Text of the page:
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Two Ways Mid-Life Running Beefs Up Benefits of Neurogenesis

Running throughout middle age keeps adult-born neurons alive and well "wired."

Key points

  • Aerobic exercise like running promotes the birth of adult-born neurons via neurogenesis in early adulthood.
  • Humans and mice who run regularly during young adulthood tend to have more adult-born neurons.
  • Running throughout middle age keeps adult-born neurons alive and well "wired," a new mouse study found.
Stefan Schurr/Shutterstock
Stefan Schurr/Shutterstock

Neuroscientists have known for decades that aerobic exercise—such as running, brisk walking, or doing cardio on stationary equipment—stimulates the birth of new neurons (neurogenesis) in the hippocampus brain region of both humans and mice. The hippocampus is the mammalian brain's memory hub.

A new study on mice sheds light on how running throughout middle age keeps adult-born neurons in the hippocampus alive and well-wired to other brain areas in a way that may offset age-related cognitive decline and lower dementia risk. These findings (Vivar et al., 2023) were published on May 15 in eNeuro.

The researchers found that long-term running helps adult-born neurons survive during mid-life. It also helps them stay "wired" to cortical and subcortical brain regions within a hippocampus-rooted neural network that supports memory function.

This study's findings suggest that sticking with a regular running routine throughout middle age (and beyond) may help adult-born neurons created via neurogenesis during early adulthood stay alive and continue to thrive as the brain ages.

"Our research shows that the afferent network of adult-born neurons is drastically changed by long-term running," the authors explain in their paper's introduction. "We show that long-term running increases hippocampal neurogenesis and modifies the network of new neurons born in young adult mice in a manner that optimally supports memory function at middle age."

Running Gives Rise to Adult-Born Neurons in Humans and Mice

If left to their own devices, mice are more likely to pursue voluntary running than most humans. Unlike many people—who often let home cardio equipment collect dust in the corner or avoid outdoor aerobic exercise altogether—if mice are given access to running wheels in their laboratory habitats, most of them voluntarily run multiple times a day.

For their latest adult-born neuron research, first author Carmen Vivar and colleagues randomly separated a sample of mice who'd grown up with the same level of physical activity as youngsters into two groups just as they entered the equivalent of mid-life in human years.

One group of mice wasn't given access to running wheels in their habitat and couldn't run regularly throughout middle age. These "sedentary" mice served as a control group. The other cohort of mice was given continuous access to running wheels across their lifespan and kept running voluntarily throughout middle age. These long-term runners were classified as the "voluntary running group."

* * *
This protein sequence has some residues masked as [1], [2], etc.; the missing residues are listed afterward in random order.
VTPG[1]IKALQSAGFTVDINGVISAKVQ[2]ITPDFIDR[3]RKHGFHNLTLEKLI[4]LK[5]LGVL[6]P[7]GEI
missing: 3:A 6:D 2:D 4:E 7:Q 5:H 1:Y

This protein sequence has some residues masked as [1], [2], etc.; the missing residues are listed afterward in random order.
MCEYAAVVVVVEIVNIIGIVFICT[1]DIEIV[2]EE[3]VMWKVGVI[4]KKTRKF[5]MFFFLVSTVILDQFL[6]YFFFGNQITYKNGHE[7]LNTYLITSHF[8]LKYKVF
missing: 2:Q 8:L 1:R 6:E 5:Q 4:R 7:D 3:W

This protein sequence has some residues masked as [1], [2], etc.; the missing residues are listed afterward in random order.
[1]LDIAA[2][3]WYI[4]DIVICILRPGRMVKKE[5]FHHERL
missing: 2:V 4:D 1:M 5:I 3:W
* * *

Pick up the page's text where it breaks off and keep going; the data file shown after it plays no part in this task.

During the next phase of this study, Vivar et al. compared how running vs. not running throughout middle age affected the survival rate and synaptic connectivity of adult-born neurons in the sedentary control group and the voluntary running group.

Mid-Life Running Fortifies Existing Adult-Born Neurons

The researchers found that consistently running throughout middle age preserved the benefits of neurogenesis in the mouse brain by helping adult-born neurons survive and stay wired to memory-related neural areas. Conversely, middle-aged mice who didn't continue running throughout middle age didn't experience these brain benefits.

"Long-term exercise profoundly benefits the aging brain and may prevent aging-related memory function decline by increasing the survival and modifying the network of the adult-born neurons born during early adulthood, and thereby facilitating their participation in cognitive processes," corresponding author Henriette van Praag wrote in a May 2023 news release.

"Our study provides insight as to how chronic exercise, beginning in young adulthood and continuing throughout middle age, helps maintain memory function during aging, emphasizing the relevance of including exercise in our daily lives," Vivar added.

Use It or Lose It: Staying Active as We Age May Preserve Neurogenesis' Benefits

If you're looking for a neuroscience-based source of motivation to keep exercising throughout middle age, this research suggests that doing cardio as we get older may help preserve the brain benefits of neurogenesis gained from being physically active during young adulthood. Running throughout middle age appears to help adult-born neurons survive and preserves memory-related neural wiring as the brain ages.

"While [our] findings are limited to the circuitry of adult-born neurons, we expect that they are representative and indicative of the effects of running on the brain as a whole and provide novel insight as to how exercise helps maintain memory function during aging," the authors conclude.

Although the mammalian brain (in humans and mice) tends to have similar neurogenesis-related responses to aerobic activity, human studies are needed to confirm that middle-aged people reap the same brain benefits from long-term running observed in this study's mice.


Carmen Vivar, Ben Peterson, Alejandro Pinto, Emma Janke, Henriette van Praag. "Running Throughout Middle-Age Keeps Old Adult-Born Neurons Wired." eNeuro (First published: May 15, 2023) DOI: 10.1523/ENEURO.0084-23.2023

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